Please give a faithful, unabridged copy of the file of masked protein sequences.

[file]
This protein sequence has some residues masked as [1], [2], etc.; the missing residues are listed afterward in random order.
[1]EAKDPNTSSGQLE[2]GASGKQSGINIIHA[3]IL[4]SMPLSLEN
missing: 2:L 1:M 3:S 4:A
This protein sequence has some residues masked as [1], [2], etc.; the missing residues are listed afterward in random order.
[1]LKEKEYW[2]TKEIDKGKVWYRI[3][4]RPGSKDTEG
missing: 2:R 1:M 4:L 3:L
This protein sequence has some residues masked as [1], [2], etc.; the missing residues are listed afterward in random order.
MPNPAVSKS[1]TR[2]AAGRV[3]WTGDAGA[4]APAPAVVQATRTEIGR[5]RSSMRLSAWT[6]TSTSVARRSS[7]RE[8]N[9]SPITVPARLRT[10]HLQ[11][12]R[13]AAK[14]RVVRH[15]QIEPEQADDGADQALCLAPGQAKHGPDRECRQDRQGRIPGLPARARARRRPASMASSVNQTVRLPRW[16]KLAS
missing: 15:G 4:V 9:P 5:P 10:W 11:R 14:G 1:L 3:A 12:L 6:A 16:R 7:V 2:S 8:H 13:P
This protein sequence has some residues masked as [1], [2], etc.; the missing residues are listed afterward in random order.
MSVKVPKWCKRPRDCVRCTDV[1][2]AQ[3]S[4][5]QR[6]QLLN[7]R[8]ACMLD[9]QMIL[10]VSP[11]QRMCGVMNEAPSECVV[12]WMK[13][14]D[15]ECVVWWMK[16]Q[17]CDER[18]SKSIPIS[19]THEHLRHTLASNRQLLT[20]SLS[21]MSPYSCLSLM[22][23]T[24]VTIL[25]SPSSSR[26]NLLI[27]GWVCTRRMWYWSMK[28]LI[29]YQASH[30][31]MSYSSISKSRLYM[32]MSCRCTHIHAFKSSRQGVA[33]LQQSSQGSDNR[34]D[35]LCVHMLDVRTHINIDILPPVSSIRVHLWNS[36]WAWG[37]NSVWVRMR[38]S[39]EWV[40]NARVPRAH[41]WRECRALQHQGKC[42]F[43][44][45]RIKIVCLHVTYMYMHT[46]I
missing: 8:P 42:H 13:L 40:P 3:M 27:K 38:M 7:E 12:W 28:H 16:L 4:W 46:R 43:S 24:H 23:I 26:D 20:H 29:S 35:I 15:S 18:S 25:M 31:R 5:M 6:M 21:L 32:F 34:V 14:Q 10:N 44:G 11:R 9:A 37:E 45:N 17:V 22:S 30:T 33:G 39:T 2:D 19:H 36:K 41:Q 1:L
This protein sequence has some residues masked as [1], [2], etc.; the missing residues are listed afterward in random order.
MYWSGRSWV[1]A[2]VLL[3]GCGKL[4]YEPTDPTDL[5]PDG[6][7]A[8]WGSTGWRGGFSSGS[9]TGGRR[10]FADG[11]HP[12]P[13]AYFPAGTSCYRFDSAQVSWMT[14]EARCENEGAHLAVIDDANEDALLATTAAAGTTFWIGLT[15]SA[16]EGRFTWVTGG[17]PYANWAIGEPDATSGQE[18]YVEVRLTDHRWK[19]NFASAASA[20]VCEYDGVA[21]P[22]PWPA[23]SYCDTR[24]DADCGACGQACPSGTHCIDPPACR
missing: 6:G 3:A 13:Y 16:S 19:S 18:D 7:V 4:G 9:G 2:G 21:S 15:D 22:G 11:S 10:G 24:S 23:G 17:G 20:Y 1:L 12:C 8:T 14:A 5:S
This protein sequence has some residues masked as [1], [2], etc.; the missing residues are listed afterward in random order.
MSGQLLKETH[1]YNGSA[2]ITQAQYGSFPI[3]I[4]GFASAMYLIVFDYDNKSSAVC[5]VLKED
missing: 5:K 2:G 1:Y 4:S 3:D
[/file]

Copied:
This protein sequence has some residues masked as [1], [2], etc.; the missing residues are listed afterward in random order.
[1]EAKDPNTSSGQLE[2]GASGKQSGINIIHA[3]IL[4]SMPLSLEN
missing: 2:L 1:M 3:S 4:A
This protein sequence has some residues masked as [1], [2], etc.; the missing residues are listed afterward in random order.
[1]LKEKEYW[2]TKEIDKGKVWYRI[3][4]RPGSKDTEG
missing: 2:R 1:M 4:L 3:L
This protein sequence has some residues masked as [1], [2], etc.; the missing residues are listed afterward in random order.
MPNPAVSKS[1]TR[2]AAGRV[3]WTGDAGA[4]APAPAVVQATRTEIGR[5]RSSMRLSAWT[6]TSTSVARRSS[7]RE[8]N[9]SPITVPARLRT[10]HLQ[11][12]R[13]AAK[14]RVVRH[15]QIEPEQADDGADQALCLAPGQAKHGPDRECRQDRQGRIPGLPARARARRRPASMASSVNQTVRLPRW[16]KLAS
missing: 15:G 4:V 9:P 5:P 10:W 11:R 14:G 1:L 3:A 12:L 6:A 16:R 7:V 2:S 8:H 13:P
This protein sequence has some residues masked as [1], [2], etc.; the missing residues are listed afterward in random order.
MSVKVPKWCKRPRDCVRCTDV[1][2]AQ[3]S[4][5]QR[6]QLLN[7]R[8]ACMLD[9]QMIL[10]VSP[11]QRMCGVMNEAPSECVV[12]WMK[13][14]D[15]ECVVWWMK[16]Q[17]CDER[18]SKSIPIS[19]THEHLRHTLASNRQLLT[20]SLS[21]MSPYSCLSLM[22][23]T[24]VTIL[25]SPSSSR[26]NLLI[27]GWVCTRRMWYWSMK[28]LI[29]YQASH[30][31]MSYSSISKSRLYM[32]MSCRCTHIHAFKSSRQGVA[33]LQQSSQGSDNR[34]D[35]LCVHMLDVRTHINIDILPPVSSIRVHLWNS[36]WAWG[37]NSVWVRMR[38]S[39]EWV[40]NARVPRAH[41]WRECRALQHQGKC[42]F[43][44][45]RIKIVCLHVTYMYMHT[46]I
missing: 8:P 42:H 13:L 40:P 3:M 27:K 38:M 7:E 12:W 28:H 16:L 4:W 46:R 43:S 24:H 23:I 26:D 20:H 29:S 35:I 15:S 18:S 25:M 31:R 5:M 6:M 21:L 32:F 34:V 14:Q 10:N 44:G 11:R 9:A 37:E 45:N 17:V 22:S 30:T 33:G 39:T 2:D 19:H 36:K 41:Q 1:L
This protein sequence has some residues masked as [1], [2], etc.; the missing residues are listed afterward in random order.
MYWSGRSWV[1]A[2]VLL[3]GCGKL[4]YEPTDPTDL[5]PDG[6][7]A[8]WGSTGWRGGFSSGS[9]TGGRR[10]FADG[11]HP[12]P[13]AYFPAGTSCYRFDSAQVSWMT[14]EARCENEGAHLAVIDDANEDALLATTAAAGTTFWIGLT[15]SA[16]EGRFTWVTGG[17]PYANWAIGEPDATSGQE[18]YVEVRLTDHRWK[19]NFASAASA[20]VCEYDGVA[21]P[22]PWPA[23]SYCDTR[24]DADCGACGQACPSGTHCIDPPACR
missing: 6:G 3:A 13:Y 16:S 19:S 18:D 7:V 4:G 9:G 2:G 21:S 15:D 22:G 11:S 10:G 24:S 23:G 17:G 20:Y 1:L 12:C 8:T 14:A 5:S
This protein sequence has some residues masked as [1], [2], etc.; the missing residues are listed afterward in random order.
MSGQLLKETH[1]YNGSA[2]ITQAQYGSFPI[3]I[4]GFASAMYLIVFDYDNKSSAVC[5]VLKED
missing: 5:K 2:G 1:Y 4:S 3:D